This makes me feel bad because this was the time when women fought for real rights but still funny none the less. “

And user Custer, quoting Buzzfeed’s Claudia Resetrepo with 5,800 up-votes, posted

"This is why i hate video games, it appeals to the male fantasy"

It paints a somewhat different picture when you look at the comments most up-voted on the video and not merely which ones were cherry-picked to be seen as the worst possible, but paying attention to what the average gamer is saying isn’t what “journalists” like Maiberg do these days. Instead they look for the most inflammatory examples and then seek to paint the rest with that brush, ignoring anything else that might undermine their political spin.


The next day, Daniel Rutledge of New Zealand’s Newshub decided to write an article titled:

Outrage over online trolls sharing videos of suffragettes being brutally murdered in Red Dead Redemption 2”

Much like the Motherboard article, Daniel leads in with a description of how people are “brutally murdering suffragettes” despite failing to mention any other character who was being targeted in any of these videos. It would be, of course, far less of a story to merely say people are brutally murdering “one very annoying NPC who happens to be a suffragette” even though that description would be far more accurate.

Quoting Emmanuel Maiberg’s tweet in the body of his article within which Maiberg dropped the link to his own article, whilst proclaiming:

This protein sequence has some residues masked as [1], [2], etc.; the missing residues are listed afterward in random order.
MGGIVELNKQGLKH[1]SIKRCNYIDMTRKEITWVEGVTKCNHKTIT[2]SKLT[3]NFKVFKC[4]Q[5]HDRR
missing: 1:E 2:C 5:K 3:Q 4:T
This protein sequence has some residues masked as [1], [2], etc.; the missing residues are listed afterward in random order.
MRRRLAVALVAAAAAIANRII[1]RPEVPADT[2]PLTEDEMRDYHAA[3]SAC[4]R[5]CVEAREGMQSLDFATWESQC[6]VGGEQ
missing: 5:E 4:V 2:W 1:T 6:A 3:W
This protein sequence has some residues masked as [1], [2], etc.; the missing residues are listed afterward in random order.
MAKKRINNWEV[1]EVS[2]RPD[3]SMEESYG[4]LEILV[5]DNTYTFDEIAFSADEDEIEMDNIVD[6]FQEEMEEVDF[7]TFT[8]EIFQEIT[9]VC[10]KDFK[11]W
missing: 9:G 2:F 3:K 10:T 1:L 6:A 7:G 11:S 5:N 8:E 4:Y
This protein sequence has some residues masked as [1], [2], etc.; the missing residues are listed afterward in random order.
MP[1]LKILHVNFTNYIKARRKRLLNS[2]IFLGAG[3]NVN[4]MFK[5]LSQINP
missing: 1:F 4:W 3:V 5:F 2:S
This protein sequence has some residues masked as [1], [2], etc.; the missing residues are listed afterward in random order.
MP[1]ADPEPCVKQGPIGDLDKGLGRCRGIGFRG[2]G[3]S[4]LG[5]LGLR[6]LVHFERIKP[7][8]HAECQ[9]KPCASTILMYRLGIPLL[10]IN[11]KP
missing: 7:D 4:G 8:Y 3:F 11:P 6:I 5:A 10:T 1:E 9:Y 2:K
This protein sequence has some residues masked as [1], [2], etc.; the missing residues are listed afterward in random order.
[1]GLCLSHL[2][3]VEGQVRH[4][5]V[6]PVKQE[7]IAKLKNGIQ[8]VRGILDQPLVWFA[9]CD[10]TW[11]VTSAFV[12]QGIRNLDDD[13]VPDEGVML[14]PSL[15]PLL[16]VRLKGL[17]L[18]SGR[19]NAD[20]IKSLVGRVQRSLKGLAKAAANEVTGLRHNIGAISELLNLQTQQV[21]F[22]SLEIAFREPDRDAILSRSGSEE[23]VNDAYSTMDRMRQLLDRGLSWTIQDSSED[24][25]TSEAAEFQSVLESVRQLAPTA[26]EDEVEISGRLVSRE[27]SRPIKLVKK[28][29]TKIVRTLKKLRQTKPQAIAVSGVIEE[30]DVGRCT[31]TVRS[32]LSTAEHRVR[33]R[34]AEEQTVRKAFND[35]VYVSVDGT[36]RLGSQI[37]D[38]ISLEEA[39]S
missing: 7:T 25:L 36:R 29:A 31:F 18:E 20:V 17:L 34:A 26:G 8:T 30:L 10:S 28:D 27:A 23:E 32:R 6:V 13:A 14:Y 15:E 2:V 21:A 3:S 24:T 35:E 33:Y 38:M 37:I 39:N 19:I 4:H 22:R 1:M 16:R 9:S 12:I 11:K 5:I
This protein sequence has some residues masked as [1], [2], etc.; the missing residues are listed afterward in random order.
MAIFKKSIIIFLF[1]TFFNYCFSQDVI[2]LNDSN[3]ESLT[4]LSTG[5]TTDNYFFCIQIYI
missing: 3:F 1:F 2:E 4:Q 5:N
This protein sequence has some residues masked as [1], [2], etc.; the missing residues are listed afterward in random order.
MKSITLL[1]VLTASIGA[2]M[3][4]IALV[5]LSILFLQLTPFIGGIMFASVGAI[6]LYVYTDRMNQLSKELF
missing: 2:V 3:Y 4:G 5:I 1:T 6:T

This is a complicated problem with detailed, open world games that prioritize player choice. What's not complicated is that there's a reservoir of video game players who hate women and get off on this” it should come then as no surprise that one was influenced by the other, and continue to parrot the implication that gamers hate women.”

The Ban

On November 7th, at 10:23 AM local time, Shirrako posted to twitter a desperate plea. His account had been banned by YouTube, claiming that his killing of the NPC “promoted violence”.

Clearly, this was motivated by the articles and pressure erupting around the video in question, despite the fact that, by all accounts, YouTube overstepped their own terms of service. Considering everything that they have let pass on their platform to this point, nothing has suggested anything like this could be done for featuring video game footage of NPCs being killed, and yet in this one instance, because it resonated so clearly with some, and those found it comical or funny, YouTube pulled the plug not only on the video, but the entire channel.

Content creators such as Keemstar, Sargon of Akkad, Vee, and others jumped to his defence, calling YouTube’s actions a gross overstep of their own Terms of Service and expressing frustration that the platform is listening to activists ahead of it’s own audience. They pointed out that it was a ridiculous double standard to feature violence in other videos but to take down this man’s channel.